Challenging the advanced first-year student's learning process through student presentations
Lisa C. Kaczmarczyk, Matthew R. Boutell, Mary Z. Last
Zu finden in: ICER 2007 (Seite 17 bis 26), 2007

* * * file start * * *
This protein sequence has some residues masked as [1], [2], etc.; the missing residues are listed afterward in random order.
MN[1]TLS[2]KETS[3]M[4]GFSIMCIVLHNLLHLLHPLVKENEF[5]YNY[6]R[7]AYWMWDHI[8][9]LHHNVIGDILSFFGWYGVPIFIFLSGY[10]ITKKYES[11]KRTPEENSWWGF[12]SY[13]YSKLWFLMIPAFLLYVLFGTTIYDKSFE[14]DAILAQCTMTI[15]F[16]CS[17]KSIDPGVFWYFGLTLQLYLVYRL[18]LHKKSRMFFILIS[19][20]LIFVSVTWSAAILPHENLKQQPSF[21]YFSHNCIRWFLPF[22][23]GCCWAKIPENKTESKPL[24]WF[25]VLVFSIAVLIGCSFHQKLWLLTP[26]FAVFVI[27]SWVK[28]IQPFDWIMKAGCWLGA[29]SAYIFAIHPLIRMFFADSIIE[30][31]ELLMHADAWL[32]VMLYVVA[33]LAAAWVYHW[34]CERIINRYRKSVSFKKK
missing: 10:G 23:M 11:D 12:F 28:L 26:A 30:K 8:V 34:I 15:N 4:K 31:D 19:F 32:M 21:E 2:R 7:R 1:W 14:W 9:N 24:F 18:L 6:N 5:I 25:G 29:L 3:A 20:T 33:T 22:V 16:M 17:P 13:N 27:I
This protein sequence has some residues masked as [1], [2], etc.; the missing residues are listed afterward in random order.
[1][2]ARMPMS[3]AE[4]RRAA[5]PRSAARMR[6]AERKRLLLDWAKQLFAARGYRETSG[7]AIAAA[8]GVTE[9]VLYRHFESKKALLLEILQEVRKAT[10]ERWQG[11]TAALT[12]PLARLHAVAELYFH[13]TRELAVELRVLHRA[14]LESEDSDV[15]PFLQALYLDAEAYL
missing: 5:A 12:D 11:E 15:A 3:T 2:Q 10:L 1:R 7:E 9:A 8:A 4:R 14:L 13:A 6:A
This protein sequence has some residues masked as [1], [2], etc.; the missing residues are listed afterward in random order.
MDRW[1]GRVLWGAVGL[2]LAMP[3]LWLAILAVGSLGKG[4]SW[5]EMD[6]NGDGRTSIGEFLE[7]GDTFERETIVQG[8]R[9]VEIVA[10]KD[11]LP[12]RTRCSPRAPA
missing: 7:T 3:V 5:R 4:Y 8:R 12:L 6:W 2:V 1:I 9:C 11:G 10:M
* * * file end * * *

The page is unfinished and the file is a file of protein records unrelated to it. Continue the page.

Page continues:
The decline in computing enrollments is a global concern that necessitates that every potentially successful computing student be targeted for support and development. The needs of technically experienced, highly capable first-term college students are unique, and no less challenging than the needs of their lesser-prepared peers. In order to attract advanced first-year students to further computing studies, we need to understand better how instruction can meet their needs. This paper reports the results of a study in which advanced first-term computing students were challenged to become in-depth researcher-learners and to teach the content they acquired to their peers. The results demonstrate that students and instructors alike perceive that the students made significant improvements in communication, presentation, and teaming skills and acquired deep content knowledge from their experience in the course. The data also show that students were extremely uncomfortable with the paradigm shift in their learning environment. These results suggest that anxiety-reducing changes are needed for the course, but that overall, the teacher-researcherlearner concept is very beneficial for increasing the understanding and learning of advanced first year computing students.
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